More and more U.S. citizens are dying from opioid overdoses. In 2017, the president declared it a public health emergency. If we, as a society, can’t find a way to meet this challenge, there will be an even sharper increase in opioid addiction over the next decade.
But while the opioid problem has turned into a full-fledged crisis, the price of heroin has dropped. Fentanyl, which is 50 times more potent than heroin, has become an outpatient option. Pharmaceutical manufacturers have aggressively marketed opioids. And doctors still prescribe it to reduce and eliminate pain.
What exactly are opioids?
“Opioids” doesn’t refer to a single drug. They are highly addictive narcotics that are very effective at blocking pain receptors in the nervous system. This class of drug includes OxyContin, Oxycodone, Vicodin, Percocet, Codeine, Fentanyl, Methadone, and Heroin.
As far back as 2013, 249 million prescriptions for opioid pain medications were written by healthcare providers. That’s enough for every American adult to have their own bottle of opioid pills. And, even with efforts to curb the now over-prescribing of opioids, those numbers have continued to increase.
Why are they prescribed?
Opioid addiction often begins as a treatment for a medical condition, usually the management of intense pain. But there are also other contributors to the opioid crisis, including dentists who are prescribing them for younger patients; patients who are on other prescriptions but feel the need for stronger medications – so they raid other people’s medicine cabinets or worse; and young adults are often under peer pressure to use the drugs because they help you “feel good.”
How bad is the crisis?
As a nation, we are dying younger. Our average life expectancy in 2018 is now down for the second straight year — something not seen in more than half a century. Researchers point to the opioid epidemic, which is cutting down young adults at alarming and increasing rates, as a fundamental reason. The leading cause of accidental death due to opioid use is addiction to these drugs.
Every day, more than 115 people in the United States die after overdosing on opioids, according to U.S. government statistics. The Centers for Disease Control and Prevention estimates that the total "economic burden" of prescription opioid misuse alone in the United States is $78.5 billion a year, including the costs of healthcare, lost productivity, addiction treatment, and criminal justice involvement.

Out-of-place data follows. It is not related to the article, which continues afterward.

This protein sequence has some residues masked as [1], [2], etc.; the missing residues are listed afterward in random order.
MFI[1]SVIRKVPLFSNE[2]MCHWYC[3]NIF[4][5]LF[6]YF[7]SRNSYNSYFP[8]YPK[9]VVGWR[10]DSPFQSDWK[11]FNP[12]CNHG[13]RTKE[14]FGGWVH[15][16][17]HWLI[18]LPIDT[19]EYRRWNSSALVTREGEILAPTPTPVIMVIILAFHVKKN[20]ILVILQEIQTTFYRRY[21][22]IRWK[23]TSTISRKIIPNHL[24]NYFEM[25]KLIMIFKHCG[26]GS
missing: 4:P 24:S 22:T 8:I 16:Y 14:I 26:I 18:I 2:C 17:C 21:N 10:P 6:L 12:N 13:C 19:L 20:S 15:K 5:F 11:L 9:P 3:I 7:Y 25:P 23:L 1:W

How bad is the crisis for business?
A significant part of the economic problem is due to lost productivity in the workplace. That makes sense, seeing as how 7 out of every 10 employers have felt the effects of opioid drug misuse. Government statistics indicate that problems directly related to opioid abuse include:
You, as an employer, are also paying for at least 1/3 of the opioid prescriptions that wind up being abused. And you’re paying an average of more than $19,000 per year per employee for issues related to opioid dependency. Opioid abuse has a significant effect on workers’ compensation, and it looks like that will only get worse if no substantial actions are taken.
What kind of industries have more abuse issues? According to research done by the National Safety Council, the construction and mining industries experience higher than average opioid disorder levels, while agriculture, finance, insurance, and real estate were among the lowest.
What can you do to help employees as well as your company?
There is no simple “cure” for the opioid addiction crisis, but there are actions you can take to help make it less of a problem.
- Partner with your insurance provider, medical/PBM, and Employee Assistance Program to create policies that help employees get the assistance they need and figure out how to confidentially test for synthetic opioids
- Offer training for managers and employees to help them identify and understand abuse – warning signs such as frequent absences, loss of productivity, calling in sick on the same day of every week – but also getting to the root of the original problem rather than simply punishing the employee
According to results from a National Safety Council survey, 81 percent of companies that responded had drug policies that lacked “at least one critical element of an effective drug-free workplace program.” Most companies simply aren’t yet equipped to handle the results of opioid abuse.
But the problem is having a profound effect on the workplace and it needs to be addressed.
Find out how Marsh & McLennan Agency can help.
If you have specific questions about dealing with the opioid crisis, creating effective plans to handle it, or if you’d like more information about how MMA risk management or claims services can help, contact your local Marsh & McLennan Agency representative.
This series on “The Opioid Crisis” will include future posts regarding:
- Work comp claims and safety: being proactive versus reactive with opioids in the workplace
- Alternatives for pain management as it relates to health and wellness and employee benefits plans
- Drug policies and drug testing and how HR professionals can and should respond